Detroit — In a way, this was Matthew Boyd’s season in a capsule.
He was perfect through four innings Sunday. Brushing corners with his change-up and curveball, moving his fastball up and in, up and away to keep the hitters honest. Twelve up, 12 down, on an economical 56 pitches.
An inning later he walked off the Comerica Park mound, maybe for the last time this season, having allowed five runs and five hits, the last a two-run home run by Jose Ramirez.
From dominant to defeated in nine batters.
“It is frustrating,” Boyd said after the Indians held on for a 7-4 win, taking three of four from the Tigers this weekend. “It’s a 0-0 game, everything is flowing and it was a lot of fun out there. It’s not like it got away from me by any means.
“But a game like this, the level of focus and intensity is on every pitch and there is no margin for error. And that’s how it shook out.”
Boyd, who had good success with his off-speed pitches in his previous start against the Indians, threw 13 change-ups and 10 curveballs in the first four innings. He had the Indians hitters reaching and hitting balls off their front foot. He worked ahead on all but one hitter.
“You go out and you establish the fastball and then they’re going to tell us what to do after that,” Boyd said. “A lot of those guys were going out early after the fastball. Second time through the order, same thing. They were trying to get out early, so we kept throwing the change-up and curve.”
The script flipped in the fifth. Boyd fell behind Carlos Santana 3-0, softly hit single up the middle and under second baseman Niko Goodrum’s backhand attempt. Boyd fell behind Franmil Reyes 3-0, walk. He fell behind Jordan Luplow 1-0 and gave up an RBI single. Then with two outs, he gave up a two-run single on an 0-2 pitch to Delino DeShields.
“I threw all the pitches I wanted to throw, but in hindsight, there are two I want back,” Boyd said, “the backdoor slider to DeShields and the curveball to Luplow. If I put it more down, thrown it with more conviction — they were pitches I wanted to throw but I didn’t throw them the way I wanted to.”
In the sixth, center fielder Victor Reyes misplayed a line drive by Cesar Hernandez into a double. Against Ramirez, Boyd fell behind 3-1 and threw a change-up. Ramirez was sitting on it. He hit it on a line into the Tigers’ bullpen in left.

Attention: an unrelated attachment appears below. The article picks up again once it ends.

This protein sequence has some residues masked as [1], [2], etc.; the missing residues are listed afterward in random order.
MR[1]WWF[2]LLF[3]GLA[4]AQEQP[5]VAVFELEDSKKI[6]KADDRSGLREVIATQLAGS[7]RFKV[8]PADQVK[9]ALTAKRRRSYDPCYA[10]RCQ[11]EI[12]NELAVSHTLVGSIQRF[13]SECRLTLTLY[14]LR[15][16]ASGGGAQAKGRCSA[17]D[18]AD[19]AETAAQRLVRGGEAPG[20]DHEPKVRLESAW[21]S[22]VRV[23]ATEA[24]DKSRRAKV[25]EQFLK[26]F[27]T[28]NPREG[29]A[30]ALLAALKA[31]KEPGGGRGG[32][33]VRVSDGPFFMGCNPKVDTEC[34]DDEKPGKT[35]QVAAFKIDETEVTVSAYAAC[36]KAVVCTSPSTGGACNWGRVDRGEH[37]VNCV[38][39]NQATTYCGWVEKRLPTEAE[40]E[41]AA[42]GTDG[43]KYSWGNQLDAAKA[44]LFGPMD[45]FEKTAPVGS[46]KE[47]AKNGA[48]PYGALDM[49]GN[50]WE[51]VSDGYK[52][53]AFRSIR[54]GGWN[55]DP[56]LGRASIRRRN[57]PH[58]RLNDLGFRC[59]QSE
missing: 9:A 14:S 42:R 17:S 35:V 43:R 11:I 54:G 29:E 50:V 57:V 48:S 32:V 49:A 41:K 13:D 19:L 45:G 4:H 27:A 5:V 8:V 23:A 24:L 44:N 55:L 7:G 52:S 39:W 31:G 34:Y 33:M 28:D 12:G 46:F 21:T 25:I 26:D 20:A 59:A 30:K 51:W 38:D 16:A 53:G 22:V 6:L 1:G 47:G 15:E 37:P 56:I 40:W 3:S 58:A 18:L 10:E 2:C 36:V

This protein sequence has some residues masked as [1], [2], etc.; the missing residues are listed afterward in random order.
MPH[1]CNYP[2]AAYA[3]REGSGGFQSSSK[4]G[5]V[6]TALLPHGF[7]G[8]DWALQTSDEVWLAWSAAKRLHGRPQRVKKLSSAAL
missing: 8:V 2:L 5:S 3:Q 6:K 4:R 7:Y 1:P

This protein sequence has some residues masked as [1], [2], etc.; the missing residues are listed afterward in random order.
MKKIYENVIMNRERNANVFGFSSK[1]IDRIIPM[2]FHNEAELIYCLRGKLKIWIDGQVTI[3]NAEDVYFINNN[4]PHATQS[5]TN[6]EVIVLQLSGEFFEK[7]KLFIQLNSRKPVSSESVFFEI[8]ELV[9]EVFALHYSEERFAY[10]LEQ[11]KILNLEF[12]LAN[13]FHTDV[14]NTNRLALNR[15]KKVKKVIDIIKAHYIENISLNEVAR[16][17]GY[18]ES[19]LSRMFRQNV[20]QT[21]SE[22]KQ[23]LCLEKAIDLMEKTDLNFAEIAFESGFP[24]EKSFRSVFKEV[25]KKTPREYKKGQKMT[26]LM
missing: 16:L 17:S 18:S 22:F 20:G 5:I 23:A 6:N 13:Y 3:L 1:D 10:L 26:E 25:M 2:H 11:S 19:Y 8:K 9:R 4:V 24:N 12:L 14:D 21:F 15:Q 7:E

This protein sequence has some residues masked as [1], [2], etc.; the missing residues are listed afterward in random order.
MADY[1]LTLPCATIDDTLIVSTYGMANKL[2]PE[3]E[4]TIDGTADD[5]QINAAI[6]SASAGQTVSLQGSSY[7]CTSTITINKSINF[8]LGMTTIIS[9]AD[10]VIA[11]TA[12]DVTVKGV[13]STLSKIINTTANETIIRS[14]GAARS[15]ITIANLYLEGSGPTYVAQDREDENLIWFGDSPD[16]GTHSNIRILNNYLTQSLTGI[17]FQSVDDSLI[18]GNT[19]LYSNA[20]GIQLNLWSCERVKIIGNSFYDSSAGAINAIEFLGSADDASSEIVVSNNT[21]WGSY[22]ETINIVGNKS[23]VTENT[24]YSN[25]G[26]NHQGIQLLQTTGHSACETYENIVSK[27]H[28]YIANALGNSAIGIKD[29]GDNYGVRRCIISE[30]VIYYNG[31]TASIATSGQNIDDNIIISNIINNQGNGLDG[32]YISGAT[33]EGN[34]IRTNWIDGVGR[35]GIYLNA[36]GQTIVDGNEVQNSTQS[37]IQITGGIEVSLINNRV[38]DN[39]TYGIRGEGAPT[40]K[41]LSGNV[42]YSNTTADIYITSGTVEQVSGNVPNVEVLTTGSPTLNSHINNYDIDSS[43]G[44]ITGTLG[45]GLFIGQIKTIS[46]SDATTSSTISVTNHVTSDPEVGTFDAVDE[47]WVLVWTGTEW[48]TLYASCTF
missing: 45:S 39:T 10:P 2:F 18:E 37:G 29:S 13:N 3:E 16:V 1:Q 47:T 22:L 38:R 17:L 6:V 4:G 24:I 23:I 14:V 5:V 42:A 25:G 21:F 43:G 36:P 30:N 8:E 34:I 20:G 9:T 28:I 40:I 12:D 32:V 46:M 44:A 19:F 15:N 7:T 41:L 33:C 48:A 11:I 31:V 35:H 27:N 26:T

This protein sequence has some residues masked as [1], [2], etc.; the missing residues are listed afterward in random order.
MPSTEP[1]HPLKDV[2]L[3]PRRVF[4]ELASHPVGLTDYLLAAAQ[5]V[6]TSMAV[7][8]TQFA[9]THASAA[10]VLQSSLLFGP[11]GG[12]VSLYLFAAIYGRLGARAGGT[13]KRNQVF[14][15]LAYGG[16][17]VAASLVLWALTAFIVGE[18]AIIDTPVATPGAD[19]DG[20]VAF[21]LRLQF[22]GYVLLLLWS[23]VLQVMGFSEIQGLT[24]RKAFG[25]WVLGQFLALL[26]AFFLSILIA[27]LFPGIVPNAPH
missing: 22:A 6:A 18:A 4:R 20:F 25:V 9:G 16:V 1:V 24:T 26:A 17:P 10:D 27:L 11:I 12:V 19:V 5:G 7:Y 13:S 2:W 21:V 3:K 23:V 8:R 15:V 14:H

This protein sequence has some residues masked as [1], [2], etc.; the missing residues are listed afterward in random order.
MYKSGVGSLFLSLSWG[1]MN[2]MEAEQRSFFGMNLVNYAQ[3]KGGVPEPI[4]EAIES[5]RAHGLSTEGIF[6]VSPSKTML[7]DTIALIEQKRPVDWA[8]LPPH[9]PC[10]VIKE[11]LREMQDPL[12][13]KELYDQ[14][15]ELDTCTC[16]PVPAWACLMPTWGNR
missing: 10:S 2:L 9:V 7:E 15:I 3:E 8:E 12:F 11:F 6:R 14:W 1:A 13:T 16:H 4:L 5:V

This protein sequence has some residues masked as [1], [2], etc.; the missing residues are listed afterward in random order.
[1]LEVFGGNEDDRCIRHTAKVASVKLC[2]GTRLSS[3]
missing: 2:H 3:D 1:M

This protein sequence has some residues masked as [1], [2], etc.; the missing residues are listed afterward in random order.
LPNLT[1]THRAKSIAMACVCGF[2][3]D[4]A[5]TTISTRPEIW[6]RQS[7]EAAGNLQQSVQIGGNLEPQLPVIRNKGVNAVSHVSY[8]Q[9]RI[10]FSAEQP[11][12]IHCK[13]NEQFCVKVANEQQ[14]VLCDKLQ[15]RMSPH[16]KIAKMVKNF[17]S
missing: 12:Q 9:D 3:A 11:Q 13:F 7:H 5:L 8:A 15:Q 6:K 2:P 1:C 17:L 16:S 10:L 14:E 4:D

“He’s just a good hitter,” said Boyd, who has been tagged for 25 runs (24 earned) in 29.1 innings at Comerica Park, allowing seven home runs. “He’s the reason they are in the position they are in.”
It went from bad to ugly in the seventh. Lefty Nick Ramirez, who finished the sixth and struck out two, appeared to induce an inning-ending double-play from Hernandez. But Goodrum appeared to slow-play the pivot at second and made an errant throw to first.
Jose Ramirez followed with his second two-run home run in two innings.
“I talked to Niko about that,” said interim manager Lloyd McClendon. “It certainly looked like it was a nonchalant play but his explanation was pretty good. He said he opened up the front side too quick, tried to be a little too quick and it caused the ball to sink and short-hop the first baseman.”
Ramirez, according to Sportradar, is the first player to collect nine hits, four home runs and 10 RBIs in a single series against the Tigers since Babe Ruth did it in 1933.
The Tigers hitters, meanwhile, were flummoxed by Indians starter Carlos Carrasco.
A lead-off single by Austin Romine in the third inning was the only hit they managed in seven innings. Carrasco struck out 11 and walked three.
The Tigers finally got on the board in the eighth inning against reliever Cam Hill. A two-out broken-bat single by Willi Castro scored Isaac Paredes. Then Miguel Cabrera, who had been in an 0-for-13 skid, drove a 91-mph fastball 411 feet into the seats in right-center — his seventh of the season.
It was career home run No. 484 for Cabrera.
Goodrum doubled in a run in the ninth
The Tigers, who embark on their final road trip of the season (Minnesota, Kansas City), fall to 22-30, with a wild-card spot looking more remote by the day. But don’t expect McClendon to wave the white flag.
“The lineup we put together is decided with only one thing in mind,” he said. “And that’s to try to win a ballgame. We’re still in this race. Like Yogi said, ‘It ain’t over until it’s over.’ We will put our lineup together to win a ballgame every day.”
There is still a chance they will play the make-up doubleheader against the Cardinals at Comerica Park on Sept. 28, depending on if those games would impact the National League playoff landscape.